Right but the difference is Nintendo makes one of these decisions once a year or so while Ubisoft and Konami are fucking up on a monthly or even weekly basis. Special segments should be reserved for the worst of the worst, otherwise every game publisher could have its own.

          • Matthew Walton

            I think Nintendo makes decisions like these more than once per year. The Switch’s entire development was marred by them. …ok maybe not entire development.

          • FiveOD

            Guh? The Switch is a huge critical and commercial success, and they’re reportedly ramping up production to meet demand. It’s definitely not perfect and has some issues, but you picked a bad example to make the point that Nintendo makes bad business decisions. Like seriously the Switch is one of the few good moves Nintendo has made since the 3DS.

          • Matthew Walton

            I’m aware of that. They still made several decisions regarding it that made no sense.

      • ToasterTank

        A 7/10 on the dumbass scale is still a pretty high score though… 😉

    • EvolutionKills

      Nintendon’t Care!

      Might as well shanghai one of the best established portmanteaus.

  • Kotaro

    Oh there is definitely a reason for all of this, for all of the completely insane decisions that Nintendo has made over the years, but I can only think of one possibility that can explain it: Nintendo’s execs are deliberately trying to tank the company. That’s the only thing that makes any sense at all.

    • Mrguydude1337

      They’re doing a Producers. Though I suppose it would be Developers in this situation.

  • Muddy Scarecrow

    W H A T ‘ S W R O N G W I T H Y O U ?

    • Dariusz G. Jagielski

      I D O N ‘ T K N O W ! ! !

  • OctopussGrift

    Reggie wants to make money scalping NESClasics on ebay and despite them being scarce people still aren’t willing to pay his exorbitant prices. The hope is that this will make people desperate enough to bite.

  • Michael O’Connor

    Probably pulled it either due to how easy it is to crack and have their full library on or because they want to force, as mentioned in another comment, you to use their $5 subscription rental service for 25+ year old games. Maybe both. Maybe Nintendo just just happens to be run by insane tentacle-monsters that think in ways so alien it’s impossible for creatures from our dimension to understand.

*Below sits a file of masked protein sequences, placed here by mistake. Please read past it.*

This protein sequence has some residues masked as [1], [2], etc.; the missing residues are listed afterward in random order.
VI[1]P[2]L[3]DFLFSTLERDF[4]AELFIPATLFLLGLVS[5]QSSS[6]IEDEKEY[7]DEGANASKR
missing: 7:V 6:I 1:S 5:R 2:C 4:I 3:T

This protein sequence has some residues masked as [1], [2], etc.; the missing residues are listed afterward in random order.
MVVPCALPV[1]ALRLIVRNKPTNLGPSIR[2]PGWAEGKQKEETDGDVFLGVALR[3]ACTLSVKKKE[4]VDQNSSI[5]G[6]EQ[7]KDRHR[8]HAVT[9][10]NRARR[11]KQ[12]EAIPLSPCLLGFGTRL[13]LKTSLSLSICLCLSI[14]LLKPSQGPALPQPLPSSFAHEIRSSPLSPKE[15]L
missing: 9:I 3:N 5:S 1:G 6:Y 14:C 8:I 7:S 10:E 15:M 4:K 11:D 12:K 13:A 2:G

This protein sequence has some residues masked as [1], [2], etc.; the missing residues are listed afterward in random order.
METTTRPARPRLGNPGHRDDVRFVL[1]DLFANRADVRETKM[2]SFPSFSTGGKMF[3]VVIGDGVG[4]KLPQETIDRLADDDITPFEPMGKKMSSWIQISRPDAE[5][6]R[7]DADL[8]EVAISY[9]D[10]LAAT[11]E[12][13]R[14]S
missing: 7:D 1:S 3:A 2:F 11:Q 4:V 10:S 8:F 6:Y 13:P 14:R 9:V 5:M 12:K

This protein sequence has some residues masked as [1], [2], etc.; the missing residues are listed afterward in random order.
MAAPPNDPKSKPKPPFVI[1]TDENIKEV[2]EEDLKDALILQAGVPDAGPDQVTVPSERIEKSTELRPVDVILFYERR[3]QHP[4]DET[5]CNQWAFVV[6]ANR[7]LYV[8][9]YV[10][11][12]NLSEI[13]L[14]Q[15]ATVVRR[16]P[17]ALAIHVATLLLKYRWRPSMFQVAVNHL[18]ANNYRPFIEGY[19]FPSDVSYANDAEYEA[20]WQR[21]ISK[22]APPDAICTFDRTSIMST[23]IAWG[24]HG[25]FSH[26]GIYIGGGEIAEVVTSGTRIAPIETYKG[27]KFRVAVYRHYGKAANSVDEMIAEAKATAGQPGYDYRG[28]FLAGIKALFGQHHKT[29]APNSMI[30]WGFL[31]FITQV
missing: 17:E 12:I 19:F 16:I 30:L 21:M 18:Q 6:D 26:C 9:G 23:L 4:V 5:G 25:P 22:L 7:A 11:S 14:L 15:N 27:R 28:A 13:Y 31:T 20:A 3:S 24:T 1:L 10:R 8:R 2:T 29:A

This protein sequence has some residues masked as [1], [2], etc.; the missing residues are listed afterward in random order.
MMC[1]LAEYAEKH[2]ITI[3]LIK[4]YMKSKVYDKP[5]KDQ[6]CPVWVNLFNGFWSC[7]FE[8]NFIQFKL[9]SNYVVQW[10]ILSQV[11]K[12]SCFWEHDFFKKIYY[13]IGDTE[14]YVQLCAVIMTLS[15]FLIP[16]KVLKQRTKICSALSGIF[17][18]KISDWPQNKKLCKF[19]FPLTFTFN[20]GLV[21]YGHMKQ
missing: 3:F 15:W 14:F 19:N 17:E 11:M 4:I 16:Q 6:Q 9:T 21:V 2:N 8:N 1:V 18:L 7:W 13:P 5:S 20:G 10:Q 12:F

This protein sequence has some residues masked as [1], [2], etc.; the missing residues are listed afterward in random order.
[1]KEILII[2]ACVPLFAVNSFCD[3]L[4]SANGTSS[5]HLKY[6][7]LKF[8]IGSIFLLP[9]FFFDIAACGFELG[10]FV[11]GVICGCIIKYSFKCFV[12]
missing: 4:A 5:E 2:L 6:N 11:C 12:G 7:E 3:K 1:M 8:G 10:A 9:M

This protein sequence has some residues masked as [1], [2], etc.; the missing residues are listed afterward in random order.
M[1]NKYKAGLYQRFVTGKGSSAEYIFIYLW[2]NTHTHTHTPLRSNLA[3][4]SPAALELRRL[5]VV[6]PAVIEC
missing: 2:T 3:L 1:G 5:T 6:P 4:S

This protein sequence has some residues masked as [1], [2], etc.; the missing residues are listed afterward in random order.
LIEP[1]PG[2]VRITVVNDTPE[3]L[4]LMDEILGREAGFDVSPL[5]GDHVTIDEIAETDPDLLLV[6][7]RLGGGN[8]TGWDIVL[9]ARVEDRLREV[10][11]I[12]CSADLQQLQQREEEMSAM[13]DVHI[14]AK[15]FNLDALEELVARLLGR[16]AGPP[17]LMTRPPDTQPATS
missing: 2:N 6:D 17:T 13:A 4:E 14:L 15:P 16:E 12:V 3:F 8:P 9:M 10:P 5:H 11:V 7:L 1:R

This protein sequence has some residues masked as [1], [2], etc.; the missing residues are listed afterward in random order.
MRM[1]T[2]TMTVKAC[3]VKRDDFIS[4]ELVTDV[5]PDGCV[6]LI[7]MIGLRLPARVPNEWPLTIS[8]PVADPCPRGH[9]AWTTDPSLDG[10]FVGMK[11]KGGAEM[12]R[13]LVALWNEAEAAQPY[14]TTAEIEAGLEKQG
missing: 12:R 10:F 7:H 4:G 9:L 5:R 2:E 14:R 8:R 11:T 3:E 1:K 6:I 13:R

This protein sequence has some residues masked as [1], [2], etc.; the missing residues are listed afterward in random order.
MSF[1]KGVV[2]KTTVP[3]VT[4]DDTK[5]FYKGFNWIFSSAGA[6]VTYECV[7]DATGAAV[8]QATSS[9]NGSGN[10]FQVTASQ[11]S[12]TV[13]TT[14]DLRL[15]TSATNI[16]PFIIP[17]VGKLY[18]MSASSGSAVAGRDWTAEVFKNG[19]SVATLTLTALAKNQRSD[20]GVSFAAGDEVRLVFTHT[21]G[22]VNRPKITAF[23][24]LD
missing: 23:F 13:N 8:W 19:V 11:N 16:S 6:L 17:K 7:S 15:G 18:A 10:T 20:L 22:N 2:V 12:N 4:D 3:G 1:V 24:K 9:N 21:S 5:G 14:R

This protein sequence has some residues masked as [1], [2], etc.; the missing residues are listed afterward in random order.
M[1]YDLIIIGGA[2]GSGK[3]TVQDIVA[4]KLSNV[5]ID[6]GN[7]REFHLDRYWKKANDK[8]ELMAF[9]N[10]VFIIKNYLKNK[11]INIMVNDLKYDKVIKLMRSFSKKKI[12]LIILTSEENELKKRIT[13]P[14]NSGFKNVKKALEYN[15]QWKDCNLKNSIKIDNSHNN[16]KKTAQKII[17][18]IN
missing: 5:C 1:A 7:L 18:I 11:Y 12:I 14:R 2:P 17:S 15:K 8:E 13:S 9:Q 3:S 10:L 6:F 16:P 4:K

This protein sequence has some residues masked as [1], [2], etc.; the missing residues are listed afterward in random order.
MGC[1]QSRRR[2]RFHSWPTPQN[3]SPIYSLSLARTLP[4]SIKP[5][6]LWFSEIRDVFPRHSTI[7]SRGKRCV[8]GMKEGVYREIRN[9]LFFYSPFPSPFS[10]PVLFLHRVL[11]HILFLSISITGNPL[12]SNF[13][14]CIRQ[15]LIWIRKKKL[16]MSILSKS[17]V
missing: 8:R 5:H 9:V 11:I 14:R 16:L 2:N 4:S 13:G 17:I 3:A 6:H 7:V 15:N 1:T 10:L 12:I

• Steve

      But in order to do that you have to download ROMs and go through a convoluted process to get them on there. The fact that you’ve got a device on which to download the ROMs means that you 100% definitely already have a device on which you could play them. So I really don’t see how this justification makes any sense at all. This whole situation is so frigging weird!!

  • Dragmire

    I honestly think they stopped production in order to expand production on the Switch. They did announce that they were doubling production of the Switch right? It’s less expensive to refocus a factory on a product with a far larger long term profit margin than placing orders a new factory entirely.

  • Wyvern Mistress

    I think they have a very narrow minded and obsolete marketing mind, the whole company, they may have decided they didn’t want one of the products compete with the other, as it is possible to fall into this kind of scenarios, I personally don’t see how, but I don’t work for Nintendo.

    I do agree with the “conspiracy theory”, it is a legitimate practice and Nintendo does operate with the mentality of a stereotypical toy manufacturer company, a very old one, one that is very very late to adapt to a more globalized world (forgive the redundancy) and is very reluctant to try.

    Probably someone at Nintendo decided to think into the future, way into the future and only for the future, this kind of practices help only in the long term, it will cement the Switch as a massive success and the same will happen with the NES thing, it was reported that Nintendo had money to afford themselves years and years of failures before they had to actually start to worry, if this is true, it sounds very natural that one would want to invest for the years after that, even if that means cutting on your immediate earnings.

    The theory of why Half-Life 3 will never happen comes to mind, Valve makes so much money, they don’t really need to risk their reputation trying to make the game, even if the game is a massive success, the earnings would not matter much to the company in the long term.

    Do I like what they do? Absolutely not, but from a very cynical point of view, I have to admit, I kinda get why they do this shit.

    • EvolutionKills

      I get it, but that doesn’t mean that I have to like it; and as a consumer, I’m under no obligation to care about their motivations.

      Two things could have alleviated this, even assuming that the initial plan was for a one off holiday filler. Option one was to make sure that whatever contract they had for manufacturing, had options for extensions if there was sufficient demand. Because even if you weren’t planning for it to take if, if it did, but people cannot get it? That leaves people unsatisfied and resentful.

      If they wouldn’t or couldn’t do that, then every box and advertisement needed to have Limited Edition emblazoned across it. Everyone needed to know that it was a limited production run, and that simply waiting out the bloodsucking scalpers was not a reasonable option. Because unlike every other piece of Nintendo hardware that hooks up to a TV, it would not be available eventually. People were not expecting a Nintendo to be a limited run item, and given past precedent, they had no reason to expect otherwise.